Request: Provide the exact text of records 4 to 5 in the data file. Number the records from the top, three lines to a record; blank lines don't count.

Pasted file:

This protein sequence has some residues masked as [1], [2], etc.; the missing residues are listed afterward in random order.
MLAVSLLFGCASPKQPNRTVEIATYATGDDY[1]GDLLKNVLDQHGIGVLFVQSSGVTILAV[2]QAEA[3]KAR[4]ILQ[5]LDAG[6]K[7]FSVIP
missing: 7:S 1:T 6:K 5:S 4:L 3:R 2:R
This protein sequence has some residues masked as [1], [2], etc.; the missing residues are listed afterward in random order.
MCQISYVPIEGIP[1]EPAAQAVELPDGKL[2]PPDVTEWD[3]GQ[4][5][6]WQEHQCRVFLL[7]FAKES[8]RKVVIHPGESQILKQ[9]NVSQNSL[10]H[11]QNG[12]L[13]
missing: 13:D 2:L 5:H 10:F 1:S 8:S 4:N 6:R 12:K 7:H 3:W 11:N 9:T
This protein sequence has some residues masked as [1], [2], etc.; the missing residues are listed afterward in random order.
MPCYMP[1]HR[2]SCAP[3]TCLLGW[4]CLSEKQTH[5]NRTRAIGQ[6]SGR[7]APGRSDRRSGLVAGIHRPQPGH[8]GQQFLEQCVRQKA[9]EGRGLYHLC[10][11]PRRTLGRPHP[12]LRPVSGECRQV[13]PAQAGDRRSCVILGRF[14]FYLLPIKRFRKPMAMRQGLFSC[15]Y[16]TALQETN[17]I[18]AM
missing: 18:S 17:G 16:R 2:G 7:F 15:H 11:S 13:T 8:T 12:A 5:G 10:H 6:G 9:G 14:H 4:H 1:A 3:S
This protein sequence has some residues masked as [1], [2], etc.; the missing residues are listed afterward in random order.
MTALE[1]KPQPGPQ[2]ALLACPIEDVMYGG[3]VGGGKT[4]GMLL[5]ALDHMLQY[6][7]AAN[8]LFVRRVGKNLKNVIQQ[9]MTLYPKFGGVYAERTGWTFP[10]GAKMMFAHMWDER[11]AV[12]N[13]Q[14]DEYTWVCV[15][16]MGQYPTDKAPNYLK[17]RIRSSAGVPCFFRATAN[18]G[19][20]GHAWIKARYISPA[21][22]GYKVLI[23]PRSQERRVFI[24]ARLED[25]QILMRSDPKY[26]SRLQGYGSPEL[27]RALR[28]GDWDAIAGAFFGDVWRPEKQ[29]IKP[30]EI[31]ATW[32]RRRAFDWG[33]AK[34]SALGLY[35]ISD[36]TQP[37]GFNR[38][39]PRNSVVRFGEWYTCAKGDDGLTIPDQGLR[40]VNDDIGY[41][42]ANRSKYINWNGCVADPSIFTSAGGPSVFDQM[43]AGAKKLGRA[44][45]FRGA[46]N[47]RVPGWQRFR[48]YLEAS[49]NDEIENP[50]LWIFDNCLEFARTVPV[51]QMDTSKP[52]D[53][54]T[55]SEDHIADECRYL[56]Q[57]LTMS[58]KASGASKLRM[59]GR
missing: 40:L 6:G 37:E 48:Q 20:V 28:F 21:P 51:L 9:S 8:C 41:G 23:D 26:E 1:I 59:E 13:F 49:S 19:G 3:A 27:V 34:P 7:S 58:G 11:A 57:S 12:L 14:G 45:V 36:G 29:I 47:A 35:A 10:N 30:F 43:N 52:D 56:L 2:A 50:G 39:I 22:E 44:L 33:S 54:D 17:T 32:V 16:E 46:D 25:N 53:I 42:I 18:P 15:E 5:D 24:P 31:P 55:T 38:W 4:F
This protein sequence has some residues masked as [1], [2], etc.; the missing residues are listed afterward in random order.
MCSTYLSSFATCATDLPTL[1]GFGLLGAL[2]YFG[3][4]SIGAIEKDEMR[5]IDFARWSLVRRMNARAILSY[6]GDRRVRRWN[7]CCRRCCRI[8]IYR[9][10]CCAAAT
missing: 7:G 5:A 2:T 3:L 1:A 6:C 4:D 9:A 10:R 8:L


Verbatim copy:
This protein sequence has some residues masked as [1], [2], etc.; the missing residues are listed afterward in random order.
MTALE[1]KPQPGPQ[2]ALLACPIEDVMYGG[3]VGGGKT[4]GMLL[5]ALDHMLQY[6][7]AAN[8]LFVRRVGKNLKNVIQQ[9]MTLYPKFGGVYAERTGWTFP[10]GAKMMFAHMWDER[11]AV[12]N[13]Q[14]DEYTWVCV[15][16]MGQYPTDKAPNYLK[17]RIRSSAGVPCFFRATAN[18]G[19][20]GHAWIKARYISPA[21][22]GYKVLI[23]PRSQERRVFI[24]ARLED[25]QILMRSDPKY[26]SRLQGYGSPEL[27]RALR[28]GDWDAIAGAFFGDVWRPEKQ[29]IKP[30]EI[31]ATW[32]RRRAFDWG[33]AK[34]SALGLY[35]ISD[36]TQP[37]GFNR[38][39]PRNSVVRFGEWYTCAKGDDGLTIPDQGLR[40]VNDDIGY[41][42]ANRSKYINWNGCVADPSIFTSAGGPSVFDQM[43]AGAKKLGRA[44][45]FRGA[46]N[47]RVPGWQRFR[48]YLEAS[49]NDEIENP[50]LWIFDNCLEFARTVPV[51]QMDTSKP[52]D[53][54]T[55]SEDHIADECRYL[56]Q[57]LTMS[58]KASGASKLRM[59]GR
missing: 40:L 6:G 37:E 48:Q 20:V 28:F 21:P 51:L 9:S 8:C 41:G 23:D 26:E 1:I 59:E 13:F 49:S 19:G 3:A 27:V 34:P 7:S 58:G 11:A 57:S 12:L 14:G 45:V 36:G 29:I 47:A 35:A 10:N 30:F 43:N 52:D 56:L 2:A 50:G 39:I 22:E 44:L 33:S 54:D 17:T 32:V 16:E 46:D 25:N 53:I 42:I 18:P 15:E 5:D 24:P 31:P 55:T 38:W 4:F
This protein sequence has some residues masked as [1], [2], etc.; the missing residues are listed afterward in random order.
MCSTYLSSFATCATDLPTL[1]GFGLLGAL[2]YFG[3][4]SIGAIEKDEMR[5]IDFARWSLVRRMNARAILSY[6]GDRRVRRWN[7]CCRRCCRI[8]IYR[9][10]CCAAAT
missing: 7:G 5:A 2:T 3:L 1:A 6:C 4:D 9:A 10:R 8:L